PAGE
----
3.8    Common Minimum Program (CMP). The year 1996 marked a watershed in terms of reform. With the 1996 elections there was concern about the level of commitment to reform by a new government. Following its formation and appointment, the United Front Government, a Centre-Left Coalition with a strong regional emphasis, issued a key pro-reform policy document, A Common Approach to Major Policy Matters and Minimum Program (CMP) which reflected the broad areas of agreement amongst its constituent parties. In an economic program committed to growth with social justice, the priorities included a target growth rate for GDP of 7 percent annually over 10 years aimed at abolishing poverty and unemployment; reduction of the fiscal deficit to below 4 percent of GDP; increased investment in infrastructure to at least 6 percent of GDP; further reforms in the financial sector aimed at enhancing the flow of domestic and foreign funds; a clear acknowledgment of the pivotal role of FDI with an annual target of US$10 billion; agriculture and tax reforms, and concentration of public sector investment in health and education.

3.9    As Shand and Kalirajan point, out the implementation of the CMP gave commitment to the reform program of the previous Congress Government, as well as broadening and deepening reform. Additionally:

3.10    National Agenda for Governance. Although the 1996 CMP provided Central Government commitment to the continuation of the economic reform process and responsible economic management, the 1998 election outcome, with India's Hindu nationalist party, the BJP being asked to form a government, provided greater international focus on the level and pace of economic reform in India. The question being asked was what was the position of the new Government. The BJP's leader Atal Bihari Vajpayee was sworn in as India's 13th Prime Minister on 19 March 1998, and although regarded as a moderate, his party during the campaign preached the theme of swadeshi - economic nationalism - with the focus on protection to domestic industry, with Indian industry being given protection for a period of seven to ten years to prepare for global integration.

3.11    On 18 March 1998 the BJP Government and its allies brought down their 'common minimum program', the National Agenda for Governance. The Government committed itself to continuing with the reform process and aims to give it a strong swadeshi thrust 'to ensure that the national economy grows on the principle that "India shall be built by Indians".' Highlights of the Agenda include:

3.12    The BJP Government has been described as 'the most diverse and defection-prone coalition ever seen in India'.14 With some sixteen partners in coalition with the BJP, the Government will be hard pressed to keep the various interests happy. The rise of regional parties and the political uncertainty created by the ever-present threat of the coalition falling apart will no doubt impact on the passage of reform legislation through the Parliament and temper opposition to foreign investment within the Government by the more extreme Hindu nationalists.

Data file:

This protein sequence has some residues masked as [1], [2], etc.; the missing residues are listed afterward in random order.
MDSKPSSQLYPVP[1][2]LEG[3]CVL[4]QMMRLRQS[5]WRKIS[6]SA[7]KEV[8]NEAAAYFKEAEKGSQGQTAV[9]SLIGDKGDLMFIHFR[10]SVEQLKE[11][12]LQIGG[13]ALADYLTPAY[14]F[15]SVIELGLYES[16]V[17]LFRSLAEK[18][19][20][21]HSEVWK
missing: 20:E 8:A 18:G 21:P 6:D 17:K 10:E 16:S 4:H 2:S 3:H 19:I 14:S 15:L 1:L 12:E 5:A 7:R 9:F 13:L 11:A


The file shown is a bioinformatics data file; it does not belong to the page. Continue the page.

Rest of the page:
3.13    DFAT is heartened by the record of BJP State Governments which have shown no sign of discouraging foreign investment and:

India's Budget 1997-98 and Interim Budget 1998-99

3.14    In both 1997 and 1998 the Indian Budget was delayed as a result of political instability and the collapse of the government of the day. This time last year there was a political shakedown with the resignation of Prime Minister Gowda before the Budget was passed. The United Front Government was reformed under the Prime Ministership of Inder Kumar Gujral. As DFAT notes:

3.15    The highlights of the 1997-98 Budget are set out in Box 3.2 below.

Box 3.2    India's Budget 1997-98: Highlights

The 1997-98 Budget was well received for continuing India's economic reforms. It broadened the tax base, rationalised excise, reduced tariffs and broadly aimed to encourage increased investment. Capital market regulatory reforms, minor liberalisation of the insurance sector, and fillips to the power sector, telecommunications, irrigation and transport infrastructure were provided for. It was anticipated that outlays would increase slightly, but the deficit was expected to fall to 4.5% of GDP because of increased revenues and fiscal discipline, and provided a forecast growth of 7% and inflation of 6-7% for the year.